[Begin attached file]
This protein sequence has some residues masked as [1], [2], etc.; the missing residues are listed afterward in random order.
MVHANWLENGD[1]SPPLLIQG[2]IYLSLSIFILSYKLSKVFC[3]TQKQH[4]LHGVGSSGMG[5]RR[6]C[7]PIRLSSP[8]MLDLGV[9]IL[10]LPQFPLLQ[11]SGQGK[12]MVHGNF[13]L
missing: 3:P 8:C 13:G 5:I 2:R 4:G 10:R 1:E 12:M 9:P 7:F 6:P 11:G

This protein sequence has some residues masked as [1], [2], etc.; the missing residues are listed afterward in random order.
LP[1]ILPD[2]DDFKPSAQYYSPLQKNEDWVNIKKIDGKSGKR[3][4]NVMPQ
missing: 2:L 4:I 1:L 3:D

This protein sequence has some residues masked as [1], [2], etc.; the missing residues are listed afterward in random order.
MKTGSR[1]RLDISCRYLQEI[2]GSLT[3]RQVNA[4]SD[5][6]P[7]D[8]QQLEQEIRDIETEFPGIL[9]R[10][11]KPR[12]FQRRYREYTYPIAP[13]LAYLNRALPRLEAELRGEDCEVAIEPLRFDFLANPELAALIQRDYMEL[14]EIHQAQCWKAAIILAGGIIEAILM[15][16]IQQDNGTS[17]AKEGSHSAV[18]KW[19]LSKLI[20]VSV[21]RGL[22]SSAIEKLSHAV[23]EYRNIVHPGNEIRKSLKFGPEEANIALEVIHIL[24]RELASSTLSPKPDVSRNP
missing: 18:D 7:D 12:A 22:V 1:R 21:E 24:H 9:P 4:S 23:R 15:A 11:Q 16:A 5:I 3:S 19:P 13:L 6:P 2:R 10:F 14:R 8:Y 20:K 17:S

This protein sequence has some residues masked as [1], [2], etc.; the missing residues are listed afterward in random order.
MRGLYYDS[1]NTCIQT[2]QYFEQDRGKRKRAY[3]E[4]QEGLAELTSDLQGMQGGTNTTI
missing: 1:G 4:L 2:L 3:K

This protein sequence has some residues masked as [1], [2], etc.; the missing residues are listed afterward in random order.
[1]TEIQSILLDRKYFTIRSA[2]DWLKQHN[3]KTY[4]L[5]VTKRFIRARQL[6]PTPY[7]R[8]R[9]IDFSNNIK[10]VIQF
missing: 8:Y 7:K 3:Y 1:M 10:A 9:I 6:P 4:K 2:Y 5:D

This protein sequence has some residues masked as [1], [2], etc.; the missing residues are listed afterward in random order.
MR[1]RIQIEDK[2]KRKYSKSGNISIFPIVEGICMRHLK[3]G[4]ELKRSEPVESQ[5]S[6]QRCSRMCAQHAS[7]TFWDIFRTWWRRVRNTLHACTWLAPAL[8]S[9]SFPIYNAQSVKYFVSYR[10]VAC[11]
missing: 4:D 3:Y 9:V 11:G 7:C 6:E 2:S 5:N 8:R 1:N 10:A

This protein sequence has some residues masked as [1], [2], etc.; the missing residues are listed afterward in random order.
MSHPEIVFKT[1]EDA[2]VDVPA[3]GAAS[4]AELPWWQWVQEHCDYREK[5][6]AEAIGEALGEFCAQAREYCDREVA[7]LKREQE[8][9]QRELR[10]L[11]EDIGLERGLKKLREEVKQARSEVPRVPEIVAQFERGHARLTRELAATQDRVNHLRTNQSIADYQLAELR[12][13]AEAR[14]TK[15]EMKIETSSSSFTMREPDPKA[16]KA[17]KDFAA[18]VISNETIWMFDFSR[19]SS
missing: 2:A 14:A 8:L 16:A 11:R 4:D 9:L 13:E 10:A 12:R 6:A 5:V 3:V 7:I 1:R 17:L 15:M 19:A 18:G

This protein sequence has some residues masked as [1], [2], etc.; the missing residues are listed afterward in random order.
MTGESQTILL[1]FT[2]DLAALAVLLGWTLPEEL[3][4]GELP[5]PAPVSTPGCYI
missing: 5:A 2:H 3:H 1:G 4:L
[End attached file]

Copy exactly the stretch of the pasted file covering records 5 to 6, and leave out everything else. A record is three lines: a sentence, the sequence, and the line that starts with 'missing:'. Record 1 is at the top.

This protein sequence has some residues masked as [1], [2], etc.; the missing residues are listed afterward in random order.
[1]TEIQSILLDRKYFTIRSA[2]DWLKQHN[3]KTY[4]L[5]VTKRFIRARQL[6]PTPY[7]R[8]R[9]IDFSNNIK[10]VIQF
missing: 8:Y 7:K 3:Y 1:M 10:A 9:I 6:P 4:K 2:Y 5:D

This protein sequence has some residues masked as [1], [2], etc.; the missing residues are listed afterward in random order.
MR[1]RIQIEDK[2]KRKYSKSGNISIFPIVEGICMRHLK[3]G[4]ELKRSEPVESQ[5]S[6]QRCSRMCAQHAS[7]TFWDIFRTWWRRVRNTLHACTWLAPAL[8]S[9]SFPIYNAQSVKYFVSYR[10]VAC[11]
missing: 4:D 3:Y 9:V 11:G 7:C 6:E 2:S 5:N 8:R 1:N 10:A